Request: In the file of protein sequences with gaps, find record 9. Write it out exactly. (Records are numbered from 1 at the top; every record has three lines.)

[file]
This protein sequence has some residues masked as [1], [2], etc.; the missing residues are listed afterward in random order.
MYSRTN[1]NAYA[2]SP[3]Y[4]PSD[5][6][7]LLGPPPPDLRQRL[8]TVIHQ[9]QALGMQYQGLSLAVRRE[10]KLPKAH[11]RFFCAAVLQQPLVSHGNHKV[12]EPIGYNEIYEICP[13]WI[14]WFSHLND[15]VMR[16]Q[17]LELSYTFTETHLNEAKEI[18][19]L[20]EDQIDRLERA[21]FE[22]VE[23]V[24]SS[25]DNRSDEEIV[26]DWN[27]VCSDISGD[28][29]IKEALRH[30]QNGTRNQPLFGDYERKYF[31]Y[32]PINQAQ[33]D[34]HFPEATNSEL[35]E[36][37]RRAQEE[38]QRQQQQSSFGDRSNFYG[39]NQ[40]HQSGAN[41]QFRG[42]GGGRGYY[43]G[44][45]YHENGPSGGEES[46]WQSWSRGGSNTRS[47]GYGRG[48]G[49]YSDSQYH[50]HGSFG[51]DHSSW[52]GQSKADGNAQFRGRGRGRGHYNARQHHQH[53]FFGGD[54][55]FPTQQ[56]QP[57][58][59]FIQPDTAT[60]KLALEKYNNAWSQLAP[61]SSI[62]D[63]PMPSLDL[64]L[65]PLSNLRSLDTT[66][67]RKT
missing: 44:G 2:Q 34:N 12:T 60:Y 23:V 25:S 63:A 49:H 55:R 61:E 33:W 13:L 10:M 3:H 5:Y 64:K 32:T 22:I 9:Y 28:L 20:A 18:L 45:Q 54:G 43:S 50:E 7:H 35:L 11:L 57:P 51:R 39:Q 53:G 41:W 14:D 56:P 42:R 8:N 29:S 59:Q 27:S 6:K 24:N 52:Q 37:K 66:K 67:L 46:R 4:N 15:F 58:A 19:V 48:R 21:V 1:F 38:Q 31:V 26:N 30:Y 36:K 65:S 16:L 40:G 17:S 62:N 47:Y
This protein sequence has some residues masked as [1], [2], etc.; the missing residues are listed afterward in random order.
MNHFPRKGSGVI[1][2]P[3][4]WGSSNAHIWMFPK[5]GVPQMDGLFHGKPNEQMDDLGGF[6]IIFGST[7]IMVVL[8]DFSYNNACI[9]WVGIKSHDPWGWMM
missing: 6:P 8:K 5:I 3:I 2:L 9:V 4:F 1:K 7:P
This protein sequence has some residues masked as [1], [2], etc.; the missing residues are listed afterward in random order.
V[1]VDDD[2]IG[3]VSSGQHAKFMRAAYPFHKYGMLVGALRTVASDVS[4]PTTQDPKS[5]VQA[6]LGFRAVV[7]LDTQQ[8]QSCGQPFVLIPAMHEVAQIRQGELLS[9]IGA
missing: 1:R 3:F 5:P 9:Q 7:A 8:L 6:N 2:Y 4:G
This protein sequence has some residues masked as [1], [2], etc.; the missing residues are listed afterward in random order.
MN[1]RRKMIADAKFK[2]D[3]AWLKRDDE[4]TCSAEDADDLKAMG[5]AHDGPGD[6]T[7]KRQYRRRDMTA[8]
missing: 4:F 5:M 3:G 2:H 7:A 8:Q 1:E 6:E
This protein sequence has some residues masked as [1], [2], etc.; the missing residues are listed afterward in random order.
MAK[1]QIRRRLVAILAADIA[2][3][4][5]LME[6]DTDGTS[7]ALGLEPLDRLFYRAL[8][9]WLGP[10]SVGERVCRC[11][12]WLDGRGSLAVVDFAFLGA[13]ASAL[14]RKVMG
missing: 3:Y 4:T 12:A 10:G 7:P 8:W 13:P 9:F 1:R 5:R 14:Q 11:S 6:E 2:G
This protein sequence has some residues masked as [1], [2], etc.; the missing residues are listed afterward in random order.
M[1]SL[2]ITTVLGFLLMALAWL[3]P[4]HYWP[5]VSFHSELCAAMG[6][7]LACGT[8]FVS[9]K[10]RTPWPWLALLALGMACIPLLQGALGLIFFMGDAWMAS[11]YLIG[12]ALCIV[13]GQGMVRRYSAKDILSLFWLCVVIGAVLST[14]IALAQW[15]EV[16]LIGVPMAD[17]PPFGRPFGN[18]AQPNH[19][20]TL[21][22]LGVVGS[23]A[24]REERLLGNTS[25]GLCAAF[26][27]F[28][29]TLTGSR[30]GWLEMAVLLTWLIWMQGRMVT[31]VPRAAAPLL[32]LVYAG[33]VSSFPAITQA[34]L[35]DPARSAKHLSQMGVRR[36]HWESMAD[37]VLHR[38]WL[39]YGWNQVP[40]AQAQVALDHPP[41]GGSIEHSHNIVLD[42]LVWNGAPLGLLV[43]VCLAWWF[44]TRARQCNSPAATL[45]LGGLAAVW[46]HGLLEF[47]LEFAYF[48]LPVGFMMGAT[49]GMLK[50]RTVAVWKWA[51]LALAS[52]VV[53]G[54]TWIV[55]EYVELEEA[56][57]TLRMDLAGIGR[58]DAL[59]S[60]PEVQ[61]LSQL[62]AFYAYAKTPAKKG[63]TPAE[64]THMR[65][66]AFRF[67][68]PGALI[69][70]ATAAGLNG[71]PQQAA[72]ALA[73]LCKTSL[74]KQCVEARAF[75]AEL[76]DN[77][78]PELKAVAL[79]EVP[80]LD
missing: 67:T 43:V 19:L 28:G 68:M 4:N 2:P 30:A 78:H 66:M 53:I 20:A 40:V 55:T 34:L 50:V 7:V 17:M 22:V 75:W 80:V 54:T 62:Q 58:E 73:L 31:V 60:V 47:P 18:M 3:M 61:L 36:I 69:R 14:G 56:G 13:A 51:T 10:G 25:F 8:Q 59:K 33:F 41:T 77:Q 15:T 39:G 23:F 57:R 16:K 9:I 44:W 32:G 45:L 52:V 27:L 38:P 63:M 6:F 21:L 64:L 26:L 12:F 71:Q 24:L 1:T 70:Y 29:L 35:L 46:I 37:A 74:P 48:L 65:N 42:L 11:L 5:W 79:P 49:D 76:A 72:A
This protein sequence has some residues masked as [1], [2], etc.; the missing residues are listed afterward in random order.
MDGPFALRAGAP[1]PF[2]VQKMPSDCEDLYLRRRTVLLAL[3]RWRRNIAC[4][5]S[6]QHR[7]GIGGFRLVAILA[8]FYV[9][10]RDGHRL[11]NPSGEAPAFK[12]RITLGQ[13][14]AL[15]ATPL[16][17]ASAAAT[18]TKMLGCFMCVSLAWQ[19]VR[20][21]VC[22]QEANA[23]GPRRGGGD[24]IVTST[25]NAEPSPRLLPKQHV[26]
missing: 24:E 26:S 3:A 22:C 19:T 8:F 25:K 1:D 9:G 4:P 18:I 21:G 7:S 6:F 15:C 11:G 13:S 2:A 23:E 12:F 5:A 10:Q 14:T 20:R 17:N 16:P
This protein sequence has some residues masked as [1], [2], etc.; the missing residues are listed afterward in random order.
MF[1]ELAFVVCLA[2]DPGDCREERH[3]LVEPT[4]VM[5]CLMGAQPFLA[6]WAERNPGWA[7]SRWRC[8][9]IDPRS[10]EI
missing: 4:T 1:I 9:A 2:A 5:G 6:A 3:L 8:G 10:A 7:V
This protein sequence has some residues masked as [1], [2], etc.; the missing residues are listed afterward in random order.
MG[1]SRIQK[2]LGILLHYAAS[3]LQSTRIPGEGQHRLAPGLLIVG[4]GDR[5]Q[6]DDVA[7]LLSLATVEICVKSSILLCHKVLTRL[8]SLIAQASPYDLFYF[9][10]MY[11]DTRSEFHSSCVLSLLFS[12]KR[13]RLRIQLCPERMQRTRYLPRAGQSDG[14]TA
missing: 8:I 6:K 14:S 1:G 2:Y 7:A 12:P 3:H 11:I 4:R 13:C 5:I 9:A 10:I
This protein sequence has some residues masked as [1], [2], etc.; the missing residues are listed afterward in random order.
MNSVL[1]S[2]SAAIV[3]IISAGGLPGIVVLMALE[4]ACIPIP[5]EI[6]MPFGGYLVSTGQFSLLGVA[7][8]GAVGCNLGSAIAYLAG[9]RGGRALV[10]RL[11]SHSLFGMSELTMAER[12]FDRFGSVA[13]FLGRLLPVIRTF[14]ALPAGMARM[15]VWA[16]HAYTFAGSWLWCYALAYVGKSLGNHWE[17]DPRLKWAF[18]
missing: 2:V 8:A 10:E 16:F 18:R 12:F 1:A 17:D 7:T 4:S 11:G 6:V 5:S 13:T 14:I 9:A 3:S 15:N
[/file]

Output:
This protein sequence has some residues masked as [1], [2], etc.; the missing residues are listed afterward in random order.
MG[1]SRIQK[2]LGILLHYAAS[3]LQSTRIPGEGQHRLAPGLLIVG[4]GDR[5]Q[6]DDVA[7]LLSLATVEICVKSSILLCHKVLTRL[8]SLIAQASPYDLFYF[9][10]MY[11]DTRSEFHSSCVLSLLFS[12]KR[13]RLRIQLCPERMQRTRYLPRAGQSDG[14]TA
missing: 8:I 6:K 14:S 1:G 2:Y 7:A 12:P 3:H 11:I 4:R 13:C 5:I 9:A 10:I